India has destroyed the status quo of over 70 years in Kashmir after abrogating Article 370. The move has  not only triggered a panic across the border with Pakistan winning little support at international forum and failing to compel India to roll back its decision. The major decision of New Delhi also made the state politically weakest from being the most powerful. In India’s federal structure Jammu and Kashmir was the only state with two Houses (Legislative Assembly and Legislative Council) with separate constitution under Article 370. With the abrogation of Article 370 on August 5, the state has not only lost its political speciality, however, its powers were completely taken over by Union Government while reducing it to Union Territory and splitting Ladakh as another UT.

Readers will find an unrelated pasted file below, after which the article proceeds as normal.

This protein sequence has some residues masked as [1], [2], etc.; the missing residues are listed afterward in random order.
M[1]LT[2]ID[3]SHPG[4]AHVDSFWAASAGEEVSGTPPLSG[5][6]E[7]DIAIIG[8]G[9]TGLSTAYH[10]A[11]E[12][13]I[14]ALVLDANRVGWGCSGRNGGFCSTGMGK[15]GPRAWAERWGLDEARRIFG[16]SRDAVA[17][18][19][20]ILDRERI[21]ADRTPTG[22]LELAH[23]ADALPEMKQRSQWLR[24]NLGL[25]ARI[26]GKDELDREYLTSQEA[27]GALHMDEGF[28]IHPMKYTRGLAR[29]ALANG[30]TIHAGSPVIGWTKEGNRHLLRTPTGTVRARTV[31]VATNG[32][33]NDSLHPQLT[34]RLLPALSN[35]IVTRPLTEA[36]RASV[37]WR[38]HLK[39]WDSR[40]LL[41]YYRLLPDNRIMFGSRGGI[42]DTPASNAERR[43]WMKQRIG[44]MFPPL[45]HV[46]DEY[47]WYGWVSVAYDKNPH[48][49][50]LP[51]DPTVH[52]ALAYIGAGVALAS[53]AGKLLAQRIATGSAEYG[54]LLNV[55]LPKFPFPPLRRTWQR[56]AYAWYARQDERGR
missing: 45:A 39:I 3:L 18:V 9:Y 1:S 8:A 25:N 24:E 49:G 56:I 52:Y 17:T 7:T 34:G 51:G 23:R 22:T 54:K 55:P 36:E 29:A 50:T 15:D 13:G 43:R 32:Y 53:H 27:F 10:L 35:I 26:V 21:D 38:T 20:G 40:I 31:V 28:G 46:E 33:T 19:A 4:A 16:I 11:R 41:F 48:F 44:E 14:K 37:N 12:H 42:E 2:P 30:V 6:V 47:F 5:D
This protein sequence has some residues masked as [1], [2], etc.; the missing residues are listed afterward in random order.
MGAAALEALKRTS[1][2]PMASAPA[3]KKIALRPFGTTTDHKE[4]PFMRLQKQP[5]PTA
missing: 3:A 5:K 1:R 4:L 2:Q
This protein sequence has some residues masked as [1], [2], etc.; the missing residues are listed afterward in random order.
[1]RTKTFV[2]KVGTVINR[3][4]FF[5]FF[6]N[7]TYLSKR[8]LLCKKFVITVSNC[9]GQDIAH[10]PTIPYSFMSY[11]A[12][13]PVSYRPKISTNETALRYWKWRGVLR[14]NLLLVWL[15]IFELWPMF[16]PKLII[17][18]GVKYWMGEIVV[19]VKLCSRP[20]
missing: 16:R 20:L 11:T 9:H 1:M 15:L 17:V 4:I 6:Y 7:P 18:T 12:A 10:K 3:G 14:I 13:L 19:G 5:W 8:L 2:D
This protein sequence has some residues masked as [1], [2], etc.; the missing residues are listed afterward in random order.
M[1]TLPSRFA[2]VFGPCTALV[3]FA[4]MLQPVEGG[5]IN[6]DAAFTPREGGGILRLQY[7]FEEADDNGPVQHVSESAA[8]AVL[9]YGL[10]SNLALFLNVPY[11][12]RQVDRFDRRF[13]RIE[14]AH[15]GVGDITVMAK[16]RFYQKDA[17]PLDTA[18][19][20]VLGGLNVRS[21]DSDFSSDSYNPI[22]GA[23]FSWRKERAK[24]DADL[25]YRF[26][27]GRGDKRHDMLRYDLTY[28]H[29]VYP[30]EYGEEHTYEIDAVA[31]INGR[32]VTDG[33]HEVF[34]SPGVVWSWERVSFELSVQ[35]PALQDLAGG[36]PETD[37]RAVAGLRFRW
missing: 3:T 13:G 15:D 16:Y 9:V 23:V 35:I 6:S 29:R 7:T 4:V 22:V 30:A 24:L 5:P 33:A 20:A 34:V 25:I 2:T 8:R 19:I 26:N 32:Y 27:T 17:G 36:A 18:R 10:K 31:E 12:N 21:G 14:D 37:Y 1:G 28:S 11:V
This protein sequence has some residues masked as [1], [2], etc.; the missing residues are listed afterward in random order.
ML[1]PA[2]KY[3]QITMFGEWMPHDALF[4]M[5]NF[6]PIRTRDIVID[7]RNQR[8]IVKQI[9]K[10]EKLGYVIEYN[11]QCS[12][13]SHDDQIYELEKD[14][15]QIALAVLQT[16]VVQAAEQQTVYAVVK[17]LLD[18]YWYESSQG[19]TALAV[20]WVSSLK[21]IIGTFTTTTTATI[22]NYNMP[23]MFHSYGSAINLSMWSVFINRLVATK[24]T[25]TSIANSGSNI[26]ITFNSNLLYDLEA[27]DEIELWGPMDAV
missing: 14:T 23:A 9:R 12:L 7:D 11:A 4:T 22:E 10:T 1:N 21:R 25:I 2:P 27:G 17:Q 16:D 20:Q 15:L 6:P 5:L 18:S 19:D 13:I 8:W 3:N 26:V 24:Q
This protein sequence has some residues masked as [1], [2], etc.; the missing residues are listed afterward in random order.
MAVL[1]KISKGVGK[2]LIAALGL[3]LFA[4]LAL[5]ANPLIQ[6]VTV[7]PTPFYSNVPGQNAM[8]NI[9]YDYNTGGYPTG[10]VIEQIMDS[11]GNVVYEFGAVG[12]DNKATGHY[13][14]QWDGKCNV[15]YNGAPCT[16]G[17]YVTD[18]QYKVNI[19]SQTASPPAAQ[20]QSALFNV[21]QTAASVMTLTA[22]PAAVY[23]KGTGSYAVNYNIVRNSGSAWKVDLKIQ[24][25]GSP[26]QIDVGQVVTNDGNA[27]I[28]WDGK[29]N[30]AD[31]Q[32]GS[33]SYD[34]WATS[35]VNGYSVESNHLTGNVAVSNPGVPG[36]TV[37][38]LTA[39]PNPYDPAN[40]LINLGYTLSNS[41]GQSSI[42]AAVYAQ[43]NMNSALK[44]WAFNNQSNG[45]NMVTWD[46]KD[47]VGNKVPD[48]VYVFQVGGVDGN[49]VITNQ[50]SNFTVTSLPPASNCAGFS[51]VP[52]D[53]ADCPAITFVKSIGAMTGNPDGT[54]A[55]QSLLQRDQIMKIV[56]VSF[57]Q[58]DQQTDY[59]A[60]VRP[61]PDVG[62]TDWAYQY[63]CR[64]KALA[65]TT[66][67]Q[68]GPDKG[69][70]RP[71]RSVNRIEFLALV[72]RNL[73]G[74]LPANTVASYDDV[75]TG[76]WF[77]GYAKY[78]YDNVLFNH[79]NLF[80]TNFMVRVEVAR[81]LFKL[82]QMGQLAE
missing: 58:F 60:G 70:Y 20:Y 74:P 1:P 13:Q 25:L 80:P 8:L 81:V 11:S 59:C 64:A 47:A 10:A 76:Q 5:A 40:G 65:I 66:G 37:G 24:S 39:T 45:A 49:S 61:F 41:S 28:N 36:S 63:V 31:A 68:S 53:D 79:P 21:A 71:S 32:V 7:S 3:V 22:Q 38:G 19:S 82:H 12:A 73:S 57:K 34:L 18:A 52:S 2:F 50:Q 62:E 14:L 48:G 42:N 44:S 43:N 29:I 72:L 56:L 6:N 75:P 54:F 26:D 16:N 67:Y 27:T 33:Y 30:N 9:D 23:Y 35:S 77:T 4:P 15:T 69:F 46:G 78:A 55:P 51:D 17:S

So officially by October 31 the Jammu and Kashmir state may not be the weakest state politically, however its chief minister will also be one of the most dependent political state head entirely depending on the mood of state’s lieutenant governor. Practically, the move has made many aspiring and serving politicians disinterested in the political process and many of them are mulling to quit including Shah Faisal. The old gods like Dr Farooq Abdullah, Mehbooba Mufti, Omar Abdullah and some others may continue to be in politics for certain reasons and compulsions but people won’t find the process worth risks and sacrifices. So Internally India will have to fill the political vacuum in Kashmir with organic leadership instead allowing a brigade of opportunists to tremble down the democratic values and climb over the ladder of power.